Fixing the GIS Data Mess


Jonathan Feldman of InformationWeek weighs in the on the debate about opening up GIS data and creating a uniform standard for data sharing and access in his article “How to Fix the GIS Data Mess“.  In it, Feldman lays blame with the federal government, writing, According to an article by Dr. Christopher Tucker of the US Geospatial Intelligence Foundation, the problem started in President Nixon’s era, when Nixon failed to approve a proposed agency to centrally coordinate mapping and other tasks that we’d classify as GIS nowadays.” Feldman reviews areas of deficiency from local and state governments to academia.  Ironically, in his brief discussion about the role of private enterprise, he cites Google’s restrictive licensing as a barrier, stating Local governments are not going to sign off on those terms. Their taxpayers bought and paid for the content that you’ve included in your service. It wouldn’t be responsible to acknowledge and agree that the content belongs to Google.” Yet, local data in the form of parcels has recently found its way into Google’s mapping services.   Feldman wraps up his article with a shortlist of needed policies and technical requirements.  Throughout the article no discussion or even mention of existing efforts at data consolidation or GIS data standards was mentioned.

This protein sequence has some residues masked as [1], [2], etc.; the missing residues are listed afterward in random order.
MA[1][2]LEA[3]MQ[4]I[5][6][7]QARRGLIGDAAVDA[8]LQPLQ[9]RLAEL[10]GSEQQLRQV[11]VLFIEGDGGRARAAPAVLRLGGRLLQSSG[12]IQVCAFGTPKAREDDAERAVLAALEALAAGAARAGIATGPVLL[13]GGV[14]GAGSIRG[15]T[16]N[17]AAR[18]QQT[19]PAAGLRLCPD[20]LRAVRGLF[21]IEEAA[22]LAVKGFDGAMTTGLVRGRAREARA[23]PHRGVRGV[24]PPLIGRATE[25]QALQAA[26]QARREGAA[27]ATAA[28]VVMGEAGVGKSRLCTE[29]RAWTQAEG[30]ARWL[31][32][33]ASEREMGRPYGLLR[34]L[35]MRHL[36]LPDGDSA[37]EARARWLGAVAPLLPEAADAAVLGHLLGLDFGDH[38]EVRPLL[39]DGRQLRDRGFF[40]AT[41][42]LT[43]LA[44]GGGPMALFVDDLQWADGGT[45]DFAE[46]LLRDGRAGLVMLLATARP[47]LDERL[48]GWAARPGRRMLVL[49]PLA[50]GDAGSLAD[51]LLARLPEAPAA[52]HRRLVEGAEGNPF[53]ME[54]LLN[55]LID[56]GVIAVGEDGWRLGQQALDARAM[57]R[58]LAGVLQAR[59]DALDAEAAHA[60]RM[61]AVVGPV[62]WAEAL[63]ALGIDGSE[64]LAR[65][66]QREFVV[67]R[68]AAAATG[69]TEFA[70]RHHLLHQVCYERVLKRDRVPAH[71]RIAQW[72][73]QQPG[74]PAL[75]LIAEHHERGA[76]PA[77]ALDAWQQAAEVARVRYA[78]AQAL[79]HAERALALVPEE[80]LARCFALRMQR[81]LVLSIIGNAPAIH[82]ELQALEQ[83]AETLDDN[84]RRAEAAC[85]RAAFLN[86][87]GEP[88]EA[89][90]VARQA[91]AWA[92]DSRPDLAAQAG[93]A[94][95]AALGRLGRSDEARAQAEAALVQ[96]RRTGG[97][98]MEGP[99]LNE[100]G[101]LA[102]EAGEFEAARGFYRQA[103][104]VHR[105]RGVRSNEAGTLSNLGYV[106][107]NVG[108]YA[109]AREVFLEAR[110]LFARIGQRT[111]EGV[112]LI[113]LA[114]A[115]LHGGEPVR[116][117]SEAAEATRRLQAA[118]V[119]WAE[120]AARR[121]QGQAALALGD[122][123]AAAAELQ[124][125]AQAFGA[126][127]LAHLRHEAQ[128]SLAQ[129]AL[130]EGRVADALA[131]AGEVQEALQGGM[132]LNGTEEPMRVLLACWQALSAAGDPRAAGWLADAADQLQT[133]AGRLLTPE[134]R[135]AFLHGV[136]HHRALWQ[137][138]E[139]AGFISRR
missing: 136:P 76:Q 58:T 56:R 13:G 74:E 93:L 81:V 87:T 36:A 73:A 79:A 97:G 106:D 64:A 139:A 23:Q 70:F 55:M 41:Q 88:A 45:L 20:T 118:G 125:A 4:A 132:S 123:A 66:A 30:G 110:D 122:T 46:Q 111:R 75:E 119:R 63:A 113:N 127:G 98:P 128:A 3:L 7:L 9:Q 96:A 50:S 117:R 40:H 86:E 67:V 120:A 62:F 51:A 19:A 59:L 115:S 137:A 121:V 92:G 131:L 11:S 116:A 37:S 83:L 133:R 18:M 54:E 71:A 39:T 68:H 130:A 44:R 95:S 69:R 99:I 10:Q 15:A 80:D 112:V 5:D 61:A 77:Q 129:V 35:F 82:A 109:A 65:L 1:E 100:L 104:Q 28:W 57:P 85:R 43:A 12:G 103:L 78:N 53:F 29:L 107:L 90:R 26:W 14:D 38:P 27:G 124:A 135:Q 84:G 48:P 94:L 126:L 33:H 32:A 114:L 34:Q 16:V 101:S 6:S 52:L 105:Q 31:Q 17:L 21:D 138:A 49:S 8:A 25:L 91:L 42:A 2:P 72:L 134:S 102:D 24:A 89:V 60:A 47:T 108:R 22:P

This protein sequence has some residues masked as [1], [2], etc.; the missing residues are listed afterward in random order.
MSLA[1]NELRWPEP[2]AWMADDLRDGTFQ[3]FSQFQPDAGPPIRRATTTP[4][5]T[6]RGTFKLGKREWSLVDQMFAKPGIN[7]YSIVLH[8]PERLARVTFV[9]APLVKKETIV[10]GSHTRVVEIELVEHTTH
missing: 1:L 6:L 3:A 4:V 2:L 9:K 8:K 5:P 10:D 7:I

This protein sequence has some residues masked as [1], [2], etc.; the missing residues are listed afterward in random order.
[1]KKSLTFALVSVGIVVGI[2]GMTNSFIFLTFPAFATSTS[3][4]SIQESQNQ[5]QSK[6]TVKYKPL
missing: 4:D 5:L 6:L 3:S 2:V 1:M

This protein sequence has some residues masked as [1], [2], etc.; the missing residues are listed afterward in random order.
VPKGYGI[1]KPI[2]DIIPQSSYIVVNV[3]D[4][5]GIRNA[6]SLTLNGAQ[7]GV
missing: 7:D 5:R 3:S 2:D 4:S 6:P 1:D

Support More Content on GIS Lounge

Advertising only covers a portion of the cost of running this site. Would you like to see more daily content about GIS and geospatial trends on GIS Lounge? All funds received through Ko-Fi will go directly towards hiring more contributors to write for GIS Lounge.

Like this article and want more?

Enter your email to receive the weekly GIS Lounge newsletter: